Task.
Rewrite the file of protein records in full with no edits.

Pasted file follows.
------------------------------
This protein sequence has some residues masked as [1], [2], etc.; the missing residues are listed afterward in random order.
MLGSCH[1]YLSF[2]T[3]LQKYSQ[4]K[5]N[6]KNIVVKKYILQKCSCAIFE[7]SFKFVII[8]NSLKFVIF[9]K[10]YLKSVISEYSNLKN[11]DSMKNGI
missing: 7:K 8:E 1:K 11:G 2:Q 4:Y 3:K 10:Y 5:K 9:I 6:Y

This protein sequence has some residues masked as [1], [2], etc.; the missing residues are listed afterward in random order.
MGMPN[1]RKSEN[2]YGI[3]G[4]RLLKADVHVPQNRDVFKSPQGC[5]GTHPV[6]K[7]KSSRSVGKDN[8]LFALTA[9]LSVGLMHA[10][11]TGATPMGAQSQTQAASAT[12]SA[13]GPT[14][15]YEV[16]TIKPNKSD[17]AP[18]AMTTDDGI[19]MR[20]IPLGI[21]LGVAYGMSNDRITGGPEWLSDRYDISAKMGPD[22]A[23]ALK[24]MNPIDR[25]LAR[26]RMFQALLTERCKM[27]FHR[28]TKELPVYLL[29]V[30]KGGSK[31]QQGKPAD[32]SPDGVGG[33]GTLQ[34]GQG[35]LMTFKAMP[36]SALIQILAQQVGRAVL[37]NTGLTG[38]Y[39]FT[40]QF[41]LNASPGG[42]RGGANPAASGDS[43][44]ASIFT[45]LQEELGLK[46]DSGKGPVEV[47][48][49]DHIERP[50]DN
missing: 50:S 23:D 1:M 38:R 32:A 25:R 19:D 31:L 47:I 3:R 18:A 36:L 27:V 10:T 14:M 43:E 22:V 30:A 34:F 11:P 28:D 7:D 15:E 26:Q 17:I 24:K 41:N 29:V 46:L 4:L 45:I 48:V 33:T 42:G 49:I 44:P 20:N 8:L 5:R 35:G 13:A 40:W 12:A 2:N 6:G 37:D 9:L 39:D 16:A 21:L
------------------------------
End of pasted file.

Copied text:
This protein sequence has some residues masked as [1], [2], etc.; the missing residues are listed afterward in random order.
MLGSCH[1]YLSF[2]T[3]LQKYSQ[4]K[5]N[6]KNIVVKKYILQKCSCAIFE[7]SFKFVII[8]NSLKFVIF[9]K[10]YLKSVISEYSNLKN[11]DSMKNGI
missing: 7:K 8:E 1:K 11:G 2:Q 4:Y 3:K 10:Y 5:K 9:I 6:Y

This protein sequence has some residues masked as [1], [2], etc.; the missing residues are listed afterward in random order.
MGMPN[1]RKSEN[2]YGI[3]G[4]RLLKADVHVPQNRDVFKSPQGC[5]GTHPV[6]K[7]KSSRSVGKDN[8]LFALTA[9]LSVGLMHA[10][11]TGATPMGAQSQTQAASAT[12]SA[13]GPT[14][15]YEV[16]TIKPNKSD[17]AP[18]AMTTDDGI[19]MR[20]IPLGI[21]LGVAYGMSNDRITGGPEWLSDRYDISAKMGPD[22]A[23]ALK[24]MNPIDR[25]LAR[26]RMFQALLTERCKM[27]FHR[28]TKELPVYLL[29]V[30]KGGSK[31]QQGKPAD[32]SPDGVGG[33]GTLQ[34]GQG[35]LMTFKAMP[36]SALIQILAQQVGRAVL[37]NTGLTG[38]Y[39]FT[40]QF[41]LNASPGG[42]RGGANPAASGDS[43][44]ASIFT[45]LQEELGLK[46]DSGKGPVEV[47][48][49]DHIERP[50]DN
missing: 50:S 23:D 1:M 38:R 32:A 25:R 19:D 31:L 47:I 3:R 18:A 36:L 27:V 10:T 14:M 43:E 22:V 30:A 34:F 11:P 28:D 7:D 15:E 26:Q 17:I 24:K 41:N 29:V 46:L 4:L 45:I 48:V 33:T 42:G 49:I 44:P 20:N 8:L 5:R 35:G 13:A 40:W 12:A 2:N 6:G 37:D 9:L 39:D 16:A 21:L